the Promise is limited to claims "..that are necessary to implement only the required portions of the Covered Specification..” [emphasis added]. The Promise does not cover optional aspects. To the extent that the implementer includes “excluded optional portions (or non required elements of optional portions)” that are in OOXML, the implementer would be unlicensed to any Microsoft patents covering those items and vulnerable to patent infringement allegations. For example, password features for WordProcessingML may not be required but are described in the specification (126.96.36.199, page 1,158). From a practical perspective, all optional aspects of a format are necessary for a full implementation to function effectively across the wide range of possible software behaviors.
ODF has already
achieved multiple implementations and has therefore achieved success
with this criteria. In contrast, the patent “promise” of OOXML is
insufficient. The embedded uncertainty and gaps in coverage hold back
the formats' practical and legal implementability. That's why OOXML
does not have multiple implementations today, and it should not be
expected to have them under Microsoft's present approach to
protecting developers against patent violations.
Perfect interoperability across different systems means a format can be fully implemented in any application, regardless of the platform or system on which that application operates. Every respective system would be able to access a document's content and layout parameters to provide perfect document fidelity to the original. While neither ODF or OOXML offers perfect interoperability, we can judge each one's performance based on its proximity to perfection as well as its potential to reach a high practical level of interoperability for business processes.
It is sufficient that an open document format should be easily read, authored and edited from within different system environments and across different applications. Content should be transmitted without loss, and presentation layout should be rendered with fidelity by alternative applications operating on different platforms.
ODF-supporting applications are available on all major computing platforms such as Windows, Linux, Solaris, AIX, Mac OS, and a variety of web-based on-line document editing applications, like Google Docs and Spreadsheets. Users can create documents with the wide variety of ODF-supporting applications on any of these platforms and exchange them with users working on different platforms.
Simple documents are being exchanged with high levels of fidelity today. For example, OpenOffice.org can open, read and edit simple text documents originated in Koffice or AbiWord. While certain formatting problems can occur (typically with more-complex documents), loss of content is infrequent in single-trip file transfers.xv Content and layout fidelity in roundtrip document exchange in collaborative work group situations (passing a document back and forth repeatedly) is imperfect but can be improved; there are no technical impediments to achieving better if not perfect roundtrip performance between all ODF-ready applications of the same vintage.xvi
OOXML presents problems for document interoperability across multiple platforms.xvii Shortcomings exist in four areas: 1) platform dependencies; 2) application dependencies; 3) inadequate specification; and 4) poorly-designed XML. While not meant to be an exhaustive list, the problems highlighted below reflect the dependencies upon the Microsoft Windows operating system(s) and Microsoft Office application(s) that pose the most obvious and significant threat to OOXML's interoperability.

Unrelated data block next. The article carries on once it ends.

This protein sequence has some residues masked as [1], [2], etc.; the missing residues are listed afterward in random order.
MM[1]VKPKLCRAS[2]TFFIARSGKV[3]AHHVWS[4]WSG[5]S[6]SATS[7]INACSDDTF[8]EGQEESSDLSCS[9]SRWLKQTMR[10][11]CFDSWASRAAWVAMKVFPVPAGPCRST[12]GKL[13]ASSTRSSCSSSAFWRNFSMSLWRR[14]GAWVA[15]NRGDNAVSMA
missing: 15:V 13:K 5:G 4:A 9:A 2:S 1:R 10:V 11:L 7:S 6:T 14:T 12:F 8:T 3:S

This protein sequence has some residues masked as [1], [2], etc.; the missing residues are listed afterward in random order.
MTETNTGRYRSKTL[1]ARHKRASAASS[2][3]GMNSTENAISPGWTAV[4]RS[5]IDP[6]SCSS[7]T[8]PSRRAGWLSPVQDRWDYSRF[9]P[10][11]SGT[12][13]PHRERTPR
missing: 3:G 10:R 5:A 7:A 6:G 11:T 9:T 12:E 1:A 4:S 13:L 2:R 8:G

Certain platform dependencies of OOXML are features that can only be implemented or optimized for Windows. Document files containing such features will break or not function the same way in non-Microsoft environments. Examples include:
DevMode, a method Windows uses for handling information about printer or display settings, is one such operating system dependency carried within OOXML documents. Consequently, printer initialization, display and other settings may not work in an OOXML file that is transferred into a non-Microsoft environment.xviii
GUID, a proprietary Microsoft Windows and .Net implementation of the UUID standard for applications to coordinate and identify resources within an operating system, is another hidden system dependency tying OOXML files to the Microsoft environment.xix
3.2.29 "Workbook Protection" (page 2,698xx) defines an encryption algorithm by including several pages of C-language source code, code which appears to have byte-ordering dependencies and will produce different results on different machine architectures.
"Clipboard Data" (page 5,905xxi) defines a schema type that can encode clipboard format values for Windows and the Macintosh, but doesn't seem to allow for other operating systems.
System dependencies like these make it unappealing, difficult and in most cases impossible to conduct work productively without Microsoft software.xxii These examples are not exhaustive.
OOXML documents' collaborative functionality and integration with e-mail and other applications depend upon further purchases of additional software from Microsoft.xxiii The following capabilities are not available to OOXML files when they are accessed by software which is not Microsoft software:
VBA macros contained in OOXML documents will not run when outside Microsoft applications.
An enumerated list of border art means that every application that wishes to fully comply with the standard must somehow license the use of those graphics.xxiv
Features Incompatible with Earlier Word Processing Formats"
explicitly states that OOXML only considers the needs of Word
"Disable Features Not Supported by Target Browser" (page 2,120xxvi) is designed to optimize for various version of Internet Explorer and disregards Internet Explorer's main competitor, Mozilla Firefox, as well as other alternative browsers.